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Last seen on: LA Times Crossword 2 May 21, Sunday
Random information on the term “ARCHER”:
Panchromatic emulsion is a type of black-and-white photographic emulsion that is sensitive to all wavelengths of visible light.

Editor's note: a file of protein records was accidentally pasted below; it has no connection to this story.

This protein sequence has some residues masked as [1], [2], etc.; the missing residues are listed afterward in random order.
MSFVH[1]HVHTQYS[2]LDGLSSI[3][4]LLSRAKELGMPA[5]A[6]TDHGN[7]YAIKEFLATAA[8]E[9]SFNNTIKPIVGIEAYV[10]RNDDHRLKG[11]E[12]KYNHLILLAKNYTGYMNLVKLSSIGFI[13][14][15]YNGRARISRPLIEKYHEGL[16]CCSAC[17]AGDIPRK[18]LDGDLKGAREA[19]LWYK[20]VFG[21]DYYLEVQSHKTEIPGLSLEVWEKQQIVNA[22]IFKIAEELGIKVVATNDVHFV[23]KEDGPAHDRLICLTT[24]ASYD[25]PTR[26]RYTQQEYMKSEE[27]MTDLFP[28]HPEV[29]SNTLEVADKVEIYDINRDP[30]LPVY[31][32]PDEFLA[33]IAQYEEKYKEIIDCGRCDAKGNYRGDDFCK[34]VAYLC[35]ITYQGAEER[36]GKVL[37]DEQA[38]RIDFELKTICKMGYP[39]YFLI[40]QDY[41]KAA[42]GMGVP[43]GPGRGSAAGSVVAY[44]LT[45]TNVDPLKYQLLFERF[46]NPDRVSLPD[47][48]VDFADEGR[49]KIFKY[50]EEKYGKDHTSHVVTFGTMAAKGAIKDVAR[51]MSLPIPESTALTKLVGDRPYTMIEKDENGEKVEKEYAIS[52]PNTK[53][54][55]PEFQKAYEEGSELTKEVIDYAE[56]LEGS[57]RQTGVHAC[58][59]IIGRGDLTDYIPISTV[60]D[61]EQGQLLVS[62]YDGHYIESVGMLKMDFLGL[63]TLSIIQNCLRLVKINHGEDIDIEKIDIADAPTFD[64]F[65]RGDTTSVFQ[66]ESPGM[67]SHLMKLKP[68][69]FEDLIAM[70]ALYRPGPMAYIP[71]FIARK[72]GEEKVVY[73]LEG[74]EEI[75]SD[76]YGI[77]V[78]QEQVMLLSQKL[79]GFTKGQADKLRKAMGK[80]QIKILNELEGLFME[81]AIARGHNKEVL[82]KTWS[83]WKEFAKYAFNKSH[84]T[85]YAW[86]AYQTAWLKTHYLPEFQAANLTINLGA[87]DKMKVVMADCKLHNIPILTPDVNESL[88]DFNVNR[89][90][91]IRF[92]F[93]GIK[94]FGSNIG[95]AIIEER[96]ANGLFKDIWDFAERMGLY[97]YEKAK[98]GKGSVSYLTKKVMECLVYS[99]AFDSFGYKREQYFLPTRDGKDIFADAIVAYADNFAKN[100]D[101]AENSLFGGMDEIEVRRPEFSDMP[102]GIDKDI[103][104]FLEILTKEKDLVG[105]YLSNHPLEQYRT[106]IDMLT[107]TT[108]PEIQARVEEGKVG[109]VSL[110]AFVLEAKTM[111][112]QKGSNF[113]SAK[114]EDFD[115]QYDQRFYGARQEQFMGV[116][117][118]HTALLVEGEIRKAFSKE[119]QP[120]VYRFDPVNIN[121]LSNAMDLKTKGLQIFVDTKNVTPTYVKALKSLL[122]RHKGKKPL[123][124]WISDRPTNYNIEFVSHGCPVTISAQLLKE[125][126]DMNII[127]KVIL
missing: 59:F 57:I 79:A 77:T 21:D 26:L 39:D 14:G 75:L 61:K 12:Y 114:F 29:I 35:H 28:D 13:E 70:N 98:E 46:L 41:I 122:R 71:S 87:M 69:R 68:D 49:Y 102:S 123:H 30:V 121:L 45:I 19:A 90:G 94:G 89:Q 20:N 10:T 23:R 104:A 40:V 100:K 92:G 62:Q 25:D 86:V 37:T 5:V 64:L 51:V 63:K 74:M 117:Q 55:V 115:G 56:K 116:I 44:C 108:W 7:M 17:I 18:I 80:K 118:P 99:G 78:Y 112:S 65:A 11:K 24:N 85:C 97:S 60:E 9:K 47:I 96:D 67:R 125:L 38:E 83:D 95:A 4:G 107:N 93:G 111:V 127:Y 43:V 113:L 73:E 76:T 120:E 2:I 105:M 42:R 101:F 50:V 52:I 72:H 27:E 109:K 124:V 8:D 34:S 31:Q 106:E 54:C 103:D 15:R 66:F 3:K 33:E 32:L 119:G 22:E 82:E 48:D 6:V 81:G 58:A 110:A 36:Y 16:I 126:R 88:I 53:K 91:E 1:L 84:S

A panchromatic emulsion produces a realistic reproduction of a scene as it appears to the human eye, although with no colors. Almost all modern photographic film is panchromatic. Some older types of film were orthochromatic and were not sensitive to certain wavelengths of light. As naturally prepared, a silver halide photographic emulsion is much more sensitive to blue and UV light than to green and red wavelengths. The German chemist Hermann W. Vogel found out how to extend the sensitivity into the green, and later the orange, by adding sensitising dyes to the emulsion. By the addition of erythrosine the emulsion could be made orthochromatic while some cyanine derivatives confer sensitivity to the whole visible spectrum making it panchromatic. However, his technique was not extended to achieve a fully panchromatic film until the early 1900s, shortly after his death. Panchromatic stock for still photographic plates became available commercially in 1906. The switch from orthochromatic film, however, was only gradual. Panchromatic plates cost two to three times as much, and had to be developed in total darkness, unlike orthochromatic—which, being insensitive to red, could be developed under a red light in the darkroom. And the process that increased the film’s sensitivity to yellow and red also made it oversensitive to blue and violet, requiring a yellow-red lens filter to correct it, which in turn reduced the total amount of light and increased the necessary exposure time.